Second Sunday of Lent
Barbara Quinn, RSCJ
Genesis 12: 1-4a
Psalm 33: 4-5, 18-19, 20, 22
Second Letter of Paul to Timothy 1: 8b-10
Matthew 17: 1-9
We skim the clouds as I fly en route to El Salvador with a group of our students from the BC School of Theology and Ministry for a spring break “reverse mission” trip. The view is glorious. All the demands and hustle and bustle of daily life seem to peel away. I feel as though I can see to the farthest reaches of the horizon and into mysteries of life as I peer down at the breadth and depth of the ocean waters below. What could be more beautiful and enlivening! Most of you know the feeling.
I imagine Peter, James and John experienced something of the same as they ascended the mountain with Jesus. And then, from the heights, Jesus was transfigured before their eyes. They saw beyond his human appearance into the depths and power of his person. Their intimate experience of him empowered them. If that were not enough, Moses and Elijah suddenly appeared, the respective embodiments of the law and the prophets. They had all they needed. Ever impetuous Peter seized the moment. “Lord, it is good for us to be here!” Life is glorious from this vantage point. There is no question: we need to stay!
But Jesus overshadowed his unbridled satisfaction. While he understood Peter’s human desire to settle into moments of contentment and fulfillment, Jesus knew from experience that he could not pitch a tent there. Shusako Endo, the “Graham Greene of Japan,” captured this gravitational pull towards stopping the journey in his beautiful book,The Life of Jesus. He describes Jesus’ time of apprenticeship with the Essenes, John the Baptist’s austere and disciplined community of discipleship. A rigorous life of prayer and fasting schooled Jesus to face the demands of God’s Reign. He loved the prayer and solitude. He took to the life of simplicity and learning. But he knew he needed to go back into the teeming cities where he could hear and touch the fears and hopes, and joy and pains of his people. After all, as John proclaims in the Prologues to his Gospel, “The Word was made flesh and pitched a tent among us” (Jn. 1:14). Yes, the experiences of transfiguration that belonged to Jesus and the disciples – and to us – are important and even necessary from time to time. But “these moments are fleeting dreams come true,” as the esteemed Scripture scholar Fr. Carroll Stuhlmueller wrote years ago. I remember a card a friend of mine gave me on the day of my final profession. It said, “It is one thing to give your life in one moment glorious. It is quite another to give it day by day.” This is our life. The bliss of one’s wedding day is gradually kneaded into years of faithful love, self-giving, joy, and forgiveness. One’s crowning moments in work and ministry arise out of and lead to dedication and discipline and constant renewal. We need both experiences: the glory moments and the more numerous moments of “corn bread ‘n common doin’s.”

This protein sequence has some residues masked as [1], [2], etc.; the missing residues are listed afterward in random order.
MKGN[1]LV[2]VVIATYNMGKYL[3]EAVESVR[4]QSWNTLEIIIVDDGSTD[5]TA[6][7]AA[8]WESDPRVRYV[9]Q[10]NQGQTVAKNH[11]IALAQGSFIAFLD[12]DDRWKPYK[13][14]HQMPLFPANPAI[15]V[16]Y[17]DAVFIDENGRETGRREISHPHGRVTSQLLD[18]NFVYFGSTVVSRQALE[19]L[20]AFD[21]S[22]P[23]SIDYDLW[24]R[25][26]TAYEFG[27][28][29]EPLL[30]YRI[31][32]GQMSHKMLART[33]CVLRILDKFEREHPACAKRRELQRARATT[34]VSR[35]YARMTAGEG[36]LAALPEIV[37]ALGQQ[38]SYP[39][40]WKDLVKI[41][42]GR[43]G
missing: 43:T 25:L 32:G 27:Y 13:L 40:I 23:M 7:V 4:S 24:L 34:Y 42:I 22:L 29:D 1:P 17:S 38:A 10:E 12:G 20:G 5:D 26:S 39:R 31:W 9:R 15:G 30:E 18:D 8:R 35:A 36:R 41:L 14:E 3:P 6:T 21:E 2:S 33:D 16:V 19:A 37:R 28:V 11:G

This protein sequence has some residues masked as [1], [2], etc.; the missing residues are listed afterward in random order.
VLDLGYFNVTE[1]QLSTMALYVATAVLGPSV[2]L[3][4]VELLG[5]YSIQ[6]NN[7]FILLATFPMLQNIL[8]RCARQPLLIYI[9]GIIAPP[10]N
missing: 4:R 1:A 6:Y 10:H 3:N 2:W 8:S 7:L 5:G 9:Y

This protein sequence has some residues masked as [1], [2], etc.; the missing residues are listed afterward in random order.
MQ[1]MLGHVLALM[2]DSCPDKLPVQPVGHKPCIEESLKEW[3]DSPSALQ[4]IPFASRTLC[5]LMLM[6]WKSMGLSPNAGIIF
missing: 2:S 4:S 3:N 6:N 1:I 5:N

As Timothy writes in today’s second reading, we must be ready to “bear [our] share of hardship for the gospels” but not without God’s help and the grace of transfiguring experiences that shore us up with clear-sightedness and resolve, with insight, courage and fortitude. For ours is a God who “has saved us and called us to a holy life, not because of any merit of ours, but according to God’s own design – the grace held out to us in Christ Jesus.” God does not ask us to partner with Jesus in his mission without giving us what we need. But God does ask us to partner with Jesus because our teeming cities and towns and villages are filled with people’s cries of fear and hope, and joy and pain.
Likewise, God audaciously asked Abraham to leave his familiar home, surrounded by family and grounded in the land he loved. What an overwhelming – even unreasonable? – request! But God prefaced this mission with a sign of God’s promise to bless Abraham, to assure him that God indeed was not deaf to his needs. Abraham and Sarah, childless parents, voiced their unlikely hope for a child, even at their ripe old age. And God heard! Isaac was born to them, the transfiguring blessing of their lives! How could Abraham and Sarah fail to trust God as they lived out their day by day lives with all its challenges? And so “go forth” they did to a new and unknown land and mission, trusting that God would show them the way.
We, too, are called and sent. I do not doubt that we, too, each one, have had transfiguring moments if we learn to pay attention to them. This is the work of Lent: to ask God to help us see and hear and touch these glorious moments. They will help us live out our mission day by day to hear the cries of the people we are given with their fears and hopes, joys and pain. Lent calls us to accompany Jesus more deeply as we share his mission.
What “transfiguration” have you experienced?
How does it strengthen you to share Jesus’ mission of love and healing?
What cries of people get your attention?
Pray these questions with trust and confidence. God does not abandon us! Our psalm assures us:
Our soul waits for the Lord, who is our help and our shield.
May your kindness, O Lord, be upon us, who have put our hope in you.